Well, the third thing is the word of commendation, then condemnation. Then it has a little call to repentance and here we find it in verses 5 and 6. “Remember them from you have fallen. Repent and do the works you did at first. If not, I will come to you and remove your lampstand from its place unless you repent. Yet, this you have ...” And then he goes on here, yeah, this is still the call to repentance, “Yet, this you have, you hate the works of the Nicolaitans which I also hate.” And that was a heretical sect that was not very popular with the Christians during that time.
This is a little call to repentance and then what he has is a little chant and the first part of verse 7, you see a little chant each time. “He who has an ear, let him hear what the spirit says to the churches.” He who has an ear, let him hear what the spirit says to the churches, and then in the second part of verse 7 and this is the seventh part of the whole thing here, he has a little promise, a provisional promise.
He says, “To him who conquers, I will grant to eat of the tree of life which is in the paradise of God.” He gives him a little promise. “To him who conquers.” In other word, to those who stand fast in the faith, to those who are willing to hold true to the church and that sort of thing. In the face of persecution, you’re going to have a reward. To him who conquers, something wonderful is going to happen.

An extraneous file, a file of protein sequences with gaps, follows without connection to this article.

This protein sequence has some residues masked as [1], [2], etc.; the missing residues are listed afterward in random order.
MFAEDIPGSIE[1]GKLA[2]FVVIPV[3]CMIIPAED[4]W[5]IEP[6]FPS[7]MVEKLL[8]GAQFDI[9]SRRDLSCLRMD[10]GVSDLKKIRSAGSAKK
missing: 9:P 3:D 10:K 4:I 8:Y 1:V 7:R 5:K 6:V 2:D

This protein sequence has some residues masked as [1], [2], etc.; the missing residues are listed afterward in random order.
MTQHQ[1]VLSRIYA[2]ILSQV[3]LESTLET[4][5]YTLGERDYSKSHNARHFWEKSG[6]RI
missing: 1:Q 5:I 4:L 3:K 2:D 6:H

You see these seven parts brought out except in the letter to the city of Philadelphia. In all of the seven letters to the churches, and basically overall, what is he telling the churches? He is telling the churches to clean up their own spiritual household so that when Jesus returns, they will be prepared. Be ready for the Second Coming, and he just doesn’t pick things out to talk about, he knew of some of the challenges within those individual churches.